I Want To Be A Plumber.

 
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Old 04-29-2011, 12:50 AM   #1
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I Want To Be A Plumber.


I'm at a point in my career in which I have recognized that I need to make some type of change. I would like to start working on a long term plan to improve the profitability of my business. I'm hoping to get some advice from a few guys that may have made a similar transition.

I have been in Remodeling for almost 10 years now. I have been finishing basements on my own for the last 4 years. Last year I became a licensed Master plumber due to the increased amount of plumbing I was involved in.

After 4 years I still enjoy what I do. However, I do not feel that my profit margins are where they should be. Over the last year the demand has grown to the point that I started to sub out more of the work which has allowed me to take on multiple basements. Looking back on the numbers they are just not where they need to be. For me, the best way to make a profit on basements has been to stay small and do as much of the work as possible. I am ok with this approach for now. I am still able to handle the physical demands of running a jack hammer or hanging drywall. I just don't know how much longer I want to keep up this pace.

I am curious to see if there are other general contractors that have shifted their focus from general remodeling projects to specifically dealing with plumbing.
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Old 04-29-2011, 05:30 AM   #2
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Re: I Want To Be A Plumber.


You are in that transition period where you are bigger now but making less, you need to get a little bigger and you will get back to where you were before - financially.

I quit being the GC many years ago and became solely an ICF contractor, in my opinion I think it was a smart move, Financially, I find it better and less headaches.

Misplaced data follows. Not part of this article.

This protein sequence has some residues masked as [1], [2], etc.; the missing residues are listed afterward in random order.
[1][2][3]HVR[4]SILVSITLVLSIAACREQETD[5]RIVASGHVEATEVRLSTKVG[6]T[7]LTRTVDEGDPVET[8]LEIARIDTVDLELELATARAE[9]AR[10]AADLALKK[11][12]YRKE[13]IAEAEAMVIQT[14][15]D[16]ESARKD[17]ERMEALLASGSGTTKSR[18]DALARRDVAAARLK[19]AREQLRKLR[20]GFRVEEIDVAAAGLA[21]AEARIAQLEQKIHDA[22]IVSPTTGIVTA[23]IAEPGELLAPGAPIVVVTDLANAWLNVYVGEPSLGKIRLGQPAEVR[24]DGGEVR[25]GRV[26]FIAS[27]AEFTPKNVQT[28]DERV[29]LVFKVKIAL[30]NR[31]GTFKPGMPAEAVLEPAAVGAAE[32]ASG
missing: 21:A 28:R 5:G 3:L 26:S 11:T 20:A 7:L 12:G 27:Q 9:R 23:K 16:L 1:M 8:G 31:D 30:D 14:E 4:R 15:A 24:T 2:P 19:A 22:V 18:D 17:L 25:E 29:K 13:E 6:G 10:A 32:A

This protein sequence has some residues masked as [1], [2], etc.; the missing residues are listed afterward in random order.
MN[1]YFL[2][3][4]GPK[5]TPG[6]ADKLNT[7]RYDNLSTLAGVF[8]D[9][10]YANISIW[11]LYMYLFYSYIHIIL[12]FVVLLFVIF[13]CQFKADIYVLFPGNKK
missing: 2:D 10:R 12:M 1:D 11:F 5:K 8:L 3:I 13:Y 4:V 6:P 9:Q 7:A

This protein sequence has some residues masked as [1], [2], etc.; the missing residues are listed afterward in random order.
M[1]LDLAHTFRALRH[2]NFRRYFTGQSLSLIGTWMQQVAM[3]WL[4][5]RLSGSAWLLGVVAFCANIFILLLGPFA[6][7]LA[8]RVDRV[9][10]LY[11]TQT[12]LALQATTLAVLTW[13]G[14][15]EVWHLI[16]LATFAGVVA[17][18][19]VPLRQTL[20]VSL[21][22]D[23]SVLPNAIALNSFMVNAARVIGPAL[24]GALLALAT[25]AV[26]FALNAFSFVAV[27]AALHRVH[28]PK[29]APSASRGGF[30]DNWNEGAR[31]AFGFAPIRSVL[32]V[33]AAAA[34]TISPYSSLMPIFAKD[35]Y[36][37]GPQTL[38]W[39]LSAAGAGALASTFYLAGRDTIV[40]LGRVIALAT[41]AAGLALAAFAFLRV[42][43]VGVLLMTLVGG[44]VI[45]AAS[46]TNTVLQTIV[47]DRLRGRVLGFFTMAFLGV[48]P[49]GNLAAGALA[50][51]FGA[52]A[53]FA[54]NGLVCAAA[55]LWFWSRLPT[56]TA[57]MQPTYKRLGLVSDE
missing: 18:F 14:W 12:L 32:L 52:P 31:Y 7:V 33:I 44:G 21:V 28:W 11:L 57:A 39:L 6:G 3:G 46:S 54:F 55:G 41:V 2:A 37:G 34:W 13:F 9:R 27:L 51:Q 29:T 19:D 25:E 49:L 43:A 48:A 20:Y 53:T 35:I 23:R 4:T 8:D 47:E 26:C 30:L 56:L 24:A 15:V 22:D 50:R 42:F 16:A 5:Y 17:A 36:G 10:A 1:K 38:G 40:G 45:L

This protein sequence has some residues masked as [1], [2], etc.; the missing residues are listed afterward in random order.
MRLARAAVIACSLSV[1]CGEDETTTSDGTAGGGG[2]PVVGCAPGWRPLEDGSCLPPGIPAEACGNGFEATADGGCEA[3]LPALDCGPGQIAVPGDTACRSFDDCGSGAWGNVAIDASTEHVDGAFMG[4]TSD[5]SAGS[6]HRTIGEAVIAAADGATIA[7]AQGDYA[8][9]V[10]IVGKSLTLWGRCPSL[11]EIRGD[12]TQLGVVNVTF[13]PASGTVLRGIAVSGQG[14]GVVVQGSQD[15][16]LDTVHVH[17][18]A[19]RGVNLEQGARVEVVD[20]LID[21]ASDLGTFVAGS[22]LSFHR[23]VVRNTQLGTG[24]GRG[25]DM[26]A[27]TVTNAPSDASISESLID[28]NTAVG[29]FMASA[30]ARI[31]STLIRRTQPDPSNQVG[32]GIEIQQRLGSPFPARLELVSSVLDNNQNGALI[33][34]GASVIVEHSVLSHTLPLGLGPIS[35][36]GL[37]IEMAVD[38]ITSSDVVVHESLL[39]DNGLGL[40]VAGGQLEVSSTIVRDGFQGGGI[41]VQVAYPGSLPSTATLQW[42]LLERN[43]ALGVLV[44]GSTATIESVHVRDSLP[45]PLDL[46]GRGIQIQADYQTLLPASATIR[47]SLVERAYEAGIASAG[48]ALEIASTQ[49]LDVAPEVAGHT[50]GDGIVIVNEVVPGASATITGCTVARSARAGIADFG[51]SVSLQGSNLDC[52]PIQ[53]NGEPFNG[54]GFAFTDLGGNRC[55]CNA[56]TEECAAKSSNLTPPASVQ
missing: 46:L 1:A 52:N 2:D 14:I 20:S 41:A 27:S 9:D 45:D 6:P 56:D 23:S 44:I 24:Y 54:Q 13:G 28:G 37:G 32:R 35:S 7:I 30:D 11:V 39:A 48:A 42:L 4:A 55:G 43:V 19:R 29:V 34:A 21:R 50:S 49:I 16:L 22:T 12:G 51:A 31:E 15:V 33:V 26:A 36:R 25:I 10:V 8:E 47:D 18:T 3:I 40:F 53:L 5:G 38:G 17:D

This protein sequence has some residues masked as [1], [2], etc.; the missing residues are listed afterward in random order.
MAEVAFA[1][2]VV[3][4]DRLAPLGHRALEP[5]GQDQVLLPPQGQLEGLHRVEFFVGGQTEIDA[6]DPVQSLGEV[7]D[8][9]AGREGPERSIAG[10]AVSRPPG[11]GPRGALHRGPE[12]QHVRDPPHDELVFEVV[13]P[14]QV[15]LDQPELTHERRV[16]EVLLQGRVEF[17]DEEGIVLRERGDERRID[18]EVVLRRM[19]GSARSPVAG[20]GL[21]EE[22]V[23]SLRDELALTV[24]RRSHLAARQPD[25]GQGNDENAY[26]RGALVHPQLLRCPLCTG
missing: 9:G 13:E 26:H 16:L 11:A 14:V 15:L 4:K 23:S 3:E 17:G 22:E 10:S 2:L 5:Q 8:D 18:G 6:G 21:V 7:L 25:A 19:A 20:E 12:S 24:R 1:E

But at the same time I do not regret it either, if the snow is flying I have the knowledge and tools to move inside and complete a project as a GC and when working on an ICF project my GC knowledge and skills makes me think of the other trades coming in and the process in which it is all done on the job.

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Old 04-29-2011, 08:12 AM   #3
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Re: I Want To Be A Plumber.


To do plumbing full time is tough if you didn't serve an apprenticeship or have solid experience doing all phases of plumbing. Doing basement remodeling doesn't give you but only but 5% of What plumbing is. The masters test doesn't mean anything either, it just allows you certain privileges. It has nothing to do with being a plumber.

When you say "I am a plumber" that should mean you can do ALL phases of plumbing 100%. That means if you get a call for servicing a bradly fountain not only do you have the parts on your truck but you fully understand how to deal with it.

Residential plumbing doesn't really scratch the surface of plumbing knowledge to be honest. If you are to compete in the world of plumbing you also have to compete With plumbers that have served an apprenticeship and actually know what they are doing 100% of the time. And these folks are very good at what they do.

It may appear that there is all sorts of money I'm plumbing and you don't have to work as hard like you do remodeling but don't kid yourself, it's all hard work.

If you are good at what you do in remodeling and you are a good marketer you should be very successful. Moving into another trade can be beneficial but it should be one that you have more knowledge in. Plumbing is very competitive even for us that have years of real plumbing experience.

Mike
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Old 04-29-2011, 09:17 AM   #4
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Re: I Want To Be A Plumber.


Thanks Mike. I completely understand where you are coming from. If I were to make the transition to plumbing contractor, I would be spending more time running the business and less time in the field. In order to make this work I would need to have some experienced people around me. I also feel that I could target residential projects which would be closer to my comfort zone. I understand that even if I am not in the field executing the trade, I need to have a thorough understanding of the materials and methods required to complete projects. It's not going to be a fast or easy transition.
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Old 04-29-2011, 12:04 PM   #5
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Re: I Want To Be A Plumber.


That's a good way to look at it. If you decide to go this route I would be willing to share my systems and documents that would make this go a little easier for you.....like bidding systems etc. It would help take some of he growing pains away. I can also share my materials lists and inventory control methods for maximum efficiency in the field.